Although the Gamate found its way into almost every major market (except Japan) surprisingly little is known about the system. Although the RAM control configuration and visual and audio capabilities are similar to the Nintendo Game Boy, the Gamate has a custom and undocumented CPU. The games for the Gamate come on cards very similar to the cards used by NEC’s Turbografx 16 but are of an original design.

The Gamate is not a bastion for great games, and its very blurry video makes some games unplayable. Bit Corp developed all the games either in-house or through contracts to smaller companies so third-party support is non-existent. However, for a cash-stand small Taiwanese company, 60-71 games that, while generic, are very playable, is a huge amount of releases. In fact, oddly enough for such an obscure device, the Gamate library contains more games that the N-Gage, Game.com, or Gizmondo. While details are scarce, it seems Bit Corp went under in 1992, and UMC, which supplied the chips to the Gamate, took over manufacturing of the handheld, closing production in 1993.

Best to collect if: You have money and want a challenge. The Gamate is one of the most mysterious video game machines that has seen wide release. Because of poor record keeping and the fact that the handheld had a different distributor in every territory, it’s almost impossible to track down the exact number of games released, or even exactly which territories the handheld released in.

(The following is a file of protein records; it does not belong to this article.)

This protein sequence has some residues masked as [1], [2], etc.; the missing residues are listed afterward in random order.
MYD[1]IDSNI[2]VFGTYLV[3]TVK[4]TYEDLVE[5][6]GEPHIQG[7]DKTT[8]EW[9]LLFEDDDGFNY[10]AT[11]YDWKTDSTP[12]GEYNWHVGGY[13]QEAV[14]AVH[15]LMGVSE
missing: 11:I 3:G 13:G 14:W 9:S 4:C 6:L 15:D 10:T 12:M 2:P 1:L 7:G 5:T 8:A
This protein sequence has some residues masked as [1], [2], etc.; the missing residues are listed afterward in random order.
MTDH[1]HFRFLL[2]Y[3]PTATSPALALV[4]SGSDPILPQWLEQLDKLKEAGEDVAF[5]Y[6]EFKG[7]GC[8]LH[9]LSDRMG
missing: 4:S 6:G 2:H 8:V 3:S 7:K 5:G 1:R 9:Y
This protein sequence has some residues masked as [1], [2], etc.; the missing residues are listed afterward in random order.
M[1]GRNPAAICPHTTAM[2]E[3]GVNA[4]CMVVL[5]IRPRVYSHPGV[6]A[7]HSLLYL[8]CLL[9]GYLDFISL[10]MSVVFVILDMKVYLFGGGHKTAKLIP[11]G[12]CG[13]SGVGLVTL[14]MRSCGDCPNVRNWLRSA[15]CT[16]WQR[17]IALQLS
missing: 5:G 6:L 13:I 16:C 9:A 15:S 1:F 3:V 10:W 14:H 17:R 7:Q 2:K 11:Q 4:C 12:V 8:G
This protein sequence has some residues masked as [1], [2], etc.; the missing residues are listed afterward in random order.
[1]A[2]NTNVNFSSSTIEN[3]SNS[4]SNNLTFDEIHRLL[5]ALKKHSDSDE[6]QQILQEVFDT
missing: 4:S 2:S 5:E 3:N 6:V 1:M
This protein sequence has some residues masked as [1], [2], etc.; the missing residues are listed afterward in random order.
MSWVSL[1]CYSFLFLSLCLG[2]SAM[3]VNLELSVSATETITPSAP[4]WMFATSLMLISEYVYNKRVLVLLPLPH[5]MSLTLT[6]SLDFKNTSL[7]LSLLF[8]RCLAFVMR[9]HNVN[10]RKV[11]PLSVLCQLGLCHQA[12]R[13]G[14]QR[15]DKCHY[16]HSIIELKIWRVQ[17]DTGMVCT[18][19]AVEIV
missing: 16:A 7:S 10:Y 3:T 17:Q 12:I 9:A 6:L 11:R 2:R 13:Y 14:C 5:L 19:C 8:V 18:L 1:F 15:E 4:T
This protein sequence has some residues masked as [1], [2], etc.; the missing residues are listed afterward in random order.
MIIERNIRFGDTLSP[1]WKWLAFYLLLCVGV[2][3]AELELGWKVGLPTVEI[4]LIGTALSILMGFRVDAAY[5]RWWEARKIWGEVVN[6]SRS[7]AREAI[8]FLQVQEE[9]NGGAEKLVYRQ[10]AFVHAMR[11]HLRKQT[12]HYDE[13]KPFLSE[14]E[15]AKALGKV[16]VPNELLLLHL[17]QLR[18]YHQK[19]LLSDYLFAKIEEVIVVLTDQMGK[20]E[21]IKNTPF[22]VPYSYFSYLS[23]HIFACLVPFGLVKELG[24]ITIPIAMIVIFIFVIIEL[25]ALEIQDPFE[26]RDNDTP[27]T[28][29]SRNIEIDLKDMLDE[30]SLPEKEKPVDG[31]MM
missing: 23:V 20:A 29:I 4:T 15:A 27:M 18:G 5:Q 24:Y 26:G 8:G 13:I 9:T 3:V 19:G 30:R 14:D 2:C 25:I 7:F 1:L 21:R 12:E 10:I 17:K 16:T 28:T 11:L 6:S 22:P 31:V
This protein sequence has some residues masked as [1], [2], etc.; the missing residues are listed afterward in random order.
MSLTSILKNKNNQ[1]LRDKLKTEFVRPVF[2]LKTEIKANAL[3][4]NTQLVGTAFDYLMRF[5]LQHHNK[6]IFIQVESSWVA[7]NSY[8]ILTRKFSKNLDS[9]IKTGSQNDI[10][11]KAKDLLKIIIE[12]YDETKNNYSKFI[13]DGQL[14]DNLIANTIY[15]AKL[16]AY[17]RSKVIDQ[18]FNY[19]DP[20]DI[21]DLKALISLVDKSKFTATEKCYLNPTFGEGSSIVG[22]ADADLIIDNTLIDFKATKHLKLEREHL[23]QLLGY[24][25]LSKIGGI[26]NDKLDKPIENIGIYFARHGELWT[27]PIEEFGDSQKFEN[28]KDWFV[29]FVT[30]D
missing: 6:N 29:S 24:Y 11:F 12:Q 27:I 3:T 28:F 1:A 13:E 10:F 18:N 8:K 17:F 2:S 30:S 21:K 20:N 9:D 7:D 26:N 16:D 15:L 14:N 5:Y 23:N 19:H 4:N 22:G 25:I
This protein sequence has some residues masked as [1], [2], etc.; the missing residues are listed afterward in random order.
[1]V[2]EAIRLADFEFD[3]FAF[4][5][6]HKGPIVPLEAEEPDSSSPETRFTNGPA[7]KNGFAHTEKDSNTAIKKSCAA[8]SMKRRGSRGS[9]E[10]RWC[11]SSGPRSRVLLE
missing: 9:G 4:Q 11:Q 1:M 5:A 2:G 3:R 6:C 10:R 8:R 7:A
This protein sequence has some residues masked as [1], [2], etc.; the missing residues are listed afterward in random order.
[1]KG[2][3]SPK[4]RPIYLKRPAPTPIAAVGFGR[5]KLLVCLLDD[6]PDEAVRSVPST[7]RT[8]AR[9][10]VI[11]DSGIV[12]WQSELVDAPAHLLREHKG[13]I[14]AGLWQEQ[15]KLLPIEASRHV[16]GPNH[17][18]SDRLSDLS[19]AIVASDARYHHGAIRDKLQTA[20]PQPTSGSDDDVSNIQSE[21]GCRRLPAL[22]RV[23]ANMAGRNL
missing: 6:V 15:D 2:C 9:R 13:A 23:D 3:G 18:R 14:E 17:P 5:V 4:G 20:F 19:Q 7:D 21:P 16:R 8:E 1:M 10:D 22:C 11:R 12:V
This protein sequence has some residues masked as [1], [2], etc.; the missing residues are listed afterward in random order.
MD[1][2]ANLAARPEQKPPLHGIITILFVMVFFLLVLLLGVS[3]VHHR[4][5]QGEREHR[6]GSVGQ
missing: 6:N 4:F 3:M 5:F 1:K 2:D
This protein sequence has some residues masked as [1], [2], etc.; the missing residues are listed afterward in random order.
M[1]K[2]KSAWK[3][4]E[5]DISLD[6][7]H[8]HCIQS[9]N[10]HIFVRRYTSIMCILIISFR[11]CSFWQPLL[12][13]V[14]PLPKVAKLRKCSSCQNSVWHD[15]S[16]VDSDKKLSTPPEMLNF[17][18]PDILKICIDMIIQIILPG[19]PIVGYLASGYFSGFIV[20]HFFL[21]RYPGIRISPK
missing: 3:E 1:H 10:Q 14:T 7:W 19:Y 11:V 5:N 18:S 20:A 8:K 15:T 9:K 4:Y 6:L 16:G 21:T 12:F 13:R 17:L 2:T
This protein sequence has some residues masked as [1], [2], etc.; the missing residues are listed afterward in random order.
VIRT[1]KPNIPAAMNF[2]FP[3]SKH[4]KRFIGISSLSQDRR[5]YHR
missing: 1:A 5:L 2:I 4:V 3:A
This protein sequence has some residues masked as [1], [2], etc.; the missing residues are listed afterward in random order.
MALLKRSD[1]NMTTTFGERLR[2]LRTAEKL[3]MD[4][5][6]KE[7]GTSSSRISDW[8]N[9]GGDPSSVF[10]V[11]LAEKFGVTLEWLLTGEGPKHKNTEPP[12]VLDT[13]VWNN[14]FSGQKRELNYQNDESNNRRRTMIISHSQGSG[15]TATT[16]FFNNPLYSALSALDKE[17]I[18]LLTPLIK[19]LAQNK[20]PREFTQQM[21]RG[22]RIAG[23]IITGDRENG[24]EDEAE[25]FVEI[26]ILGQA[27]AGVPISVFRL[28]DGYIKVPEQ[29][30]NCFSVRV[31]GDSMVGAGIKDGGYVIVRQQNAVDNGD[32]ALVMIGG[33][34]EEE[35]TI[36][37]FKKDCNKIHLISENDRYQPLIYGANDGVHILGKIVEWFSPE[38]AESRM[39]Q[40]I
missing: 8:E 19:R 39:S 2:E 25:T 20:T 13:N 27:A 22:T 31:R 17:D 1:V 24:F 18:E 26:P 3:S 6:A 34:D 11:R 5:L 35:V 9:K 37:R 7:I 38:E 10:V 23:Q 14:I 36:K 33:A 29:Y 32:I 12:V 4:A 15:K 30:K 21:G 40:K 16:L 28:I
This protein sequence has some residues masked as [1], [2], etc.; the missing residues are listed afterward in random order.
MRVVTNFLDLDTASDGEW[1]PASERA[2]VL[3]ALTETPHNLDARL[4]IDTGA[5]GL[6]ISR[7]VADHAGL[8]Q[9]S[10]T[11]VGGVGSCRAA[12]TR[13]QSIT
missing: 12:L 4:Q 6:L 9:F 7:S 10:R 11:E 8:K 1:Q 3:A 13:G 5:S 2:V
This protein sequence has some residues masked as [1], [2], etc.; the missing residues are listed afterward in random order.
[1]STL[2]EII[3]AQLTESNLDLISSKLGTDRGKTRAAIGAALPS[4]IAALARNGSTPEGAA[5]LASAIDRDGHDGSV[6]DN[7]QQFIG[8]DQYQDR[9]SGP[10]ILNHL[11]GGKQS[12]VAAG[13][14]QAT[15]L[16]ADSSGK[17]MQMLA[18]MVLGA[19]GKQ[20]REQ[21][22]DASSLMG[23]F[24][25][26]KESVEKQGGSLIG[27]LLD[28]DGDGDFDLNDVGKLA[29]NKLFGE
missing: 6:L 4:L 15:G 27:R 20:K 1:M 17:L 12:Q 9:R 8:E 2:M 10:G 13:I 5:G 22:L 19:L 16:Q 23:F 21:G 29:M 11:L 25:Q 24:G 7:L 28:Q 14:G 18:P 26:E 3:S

Collectors of the Gamate should look forward to hours of research, as much documentation on the system remains speculative or incomplete. Also, unlike the Nintendo Game Boy, these handhelds weren’t common even when they were still being manufactured, so they fetch high prices today if you can even find one for sale.

Milton Bradley Microvision

Released: 1979

Number of Games: 12

The Milton Bradley Microvision is the grandfather of all removable media based handhelds. While not a video game system by definition, the Microvision pioneered the concept of a handheld device that could play multiple games through the purchase and exchanging of “cassettes.” However, unlike the later Game Boy, each cartridge contained the microcontroller and game ROM, with the base only containing the LCD screen, on/off switch, and contrast knob.

Though the Microvision only really gave the illusion of game swapping, since each cartridge was pretty much a self-contained game system minus the screen, it showed that the concept was interesting to parents and children alike. Unfortunately, many of these early LCD screens suffer from a sensitivity to the elements that caused this component to separate, rendering the units useless.

Best to collect if: The Milton Bradley Microvision is more of a historical artifact than a fun handheld console. The graphics and gameplay are crude even for Nintendo Game Boy standards. Those that collect the Microvision should do so because they want to own rare pieces of video game history as opposed to having a collection to actually play.

Although the cassettes themselves aren’t too hard to find, the boxes are. Like most electronics aimed at children, the packaging for Microvision cassettes was typically thrown away soon after purchase. Coupling this with the LCD issues of the base units, you’ll find that completing an in-box Microvision collection can be quite a costly endeavor.


We’ve just touched the tip of the iceberg when it comes to the world of retro handhelds.